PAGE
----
New report says figuring out customers isn't easy

NEW YORK: According to a report recently presented at a National

Retail Federation conference in New York, consumers are becoming too

complex to conveniently pigeonhole by age, race, or gender.

"The customer isn't who he or she might first appear to be," said Dr.

David Szymanski, director of Texas A&M's Center for Retailing Studies

and coauthor of the report. "If we're going to be successful tomorrow,

we have to really abandon traditional demographics as a way of

segmenting the market and identifying customers."

Szymanski and Jay Scansaroli, global managing partner of Andersen's

Retail Industry Services, reviewed existing research and facilitated

discussions with retail execs to identify 300 consumer trends, which

they distilled into six megatrends (see sidebar).

The report paints consumers as diverse, complex, and empowered by

information gleaned from the internet to demand respect. Marketers can

no longer rely on only three or four demographic characteristics to

accurately peg a target audience, Szymanski said. Psychographics,

values, interests, emotions, and attitudes must also be considered.

One of PR's most important roles is fulfilling the consumer's growing

desire for community, Szymanski continued. Retailers should focus on

community leadership, not just involvement, and PR pros should find ways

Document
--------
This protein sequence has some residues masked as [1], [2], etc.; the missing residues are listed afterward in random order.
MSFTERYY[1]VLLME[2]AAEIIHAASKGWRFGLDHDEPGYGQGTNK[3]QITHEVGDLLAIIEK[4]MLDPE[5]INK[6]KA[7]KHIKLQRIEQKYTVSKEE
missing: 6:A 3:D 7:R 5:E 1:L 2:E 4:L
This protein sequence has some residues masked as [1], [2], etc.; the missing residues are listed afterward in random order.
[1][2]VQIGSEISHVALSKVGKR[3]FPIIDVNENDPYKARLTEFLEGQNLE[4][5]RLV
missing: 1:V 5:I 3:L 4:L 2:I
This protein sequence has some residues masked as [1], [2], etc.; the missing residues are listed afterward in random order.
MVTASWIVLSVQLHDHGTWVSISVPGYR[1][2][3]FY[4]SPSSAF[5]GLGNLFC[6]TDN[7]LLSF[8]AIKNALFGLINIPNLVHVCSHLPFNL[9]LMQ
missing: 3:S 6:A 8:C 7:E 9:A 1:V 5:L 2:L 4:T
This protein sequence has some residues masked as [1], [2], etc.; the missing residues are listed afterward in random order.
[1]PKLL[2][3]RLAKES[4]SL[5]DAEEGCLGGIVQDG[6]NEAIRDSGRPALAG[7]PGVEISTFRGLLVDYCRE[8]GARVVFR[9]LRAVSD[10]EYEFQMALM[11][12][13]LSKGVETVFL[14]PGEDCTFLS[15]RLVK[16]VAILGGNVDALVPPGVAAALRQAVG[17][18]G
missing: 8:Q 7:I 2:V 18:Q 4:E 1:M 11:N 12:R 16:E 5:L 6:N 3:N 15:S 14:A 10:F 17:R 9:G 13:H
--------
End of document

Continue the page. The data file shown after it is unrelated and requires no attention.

to meet community needs. The report also suggests creating communities,

such as customer clubs or chat rooms.

PR practitioners who reviewed the report generally agreed with its

findings and found them instructive, including Monica Neufang, a

managing director in Weber Shandwick Worldwide's Dallas office. She did

raise an eyebrow, however, at the assertion that consumers are becoming

less concerned about price than product quality and shopping experience.

The largest retailer in the US, after all, is a discount chain

(Wal-Mart), Neufang noted.


1. COMPOSITE NATION. Americans are more socially, culturally, and

ethnically diverse than ever

2. CLUELESS CUSTOMER. Traditional demographics are ineffective in

identifying increasingly complex consumers

3. CONSUMER POWER SHIFT. The internet gives shoppers more information

and, thus, more power

4. STIMULATION AND SANCTUARY. Customers want speed and excitement, but

also comfort and security in the shopping experience

5. AMORPHOUS CODES AND SPACES. Old norms and standards don't apply, and

customers shift roles based on circumstances

6. COMMUNITIES EVERYWHERE. Consumers increasingly seek out communities,

and a person may be involved in several diverse groups once viewed as


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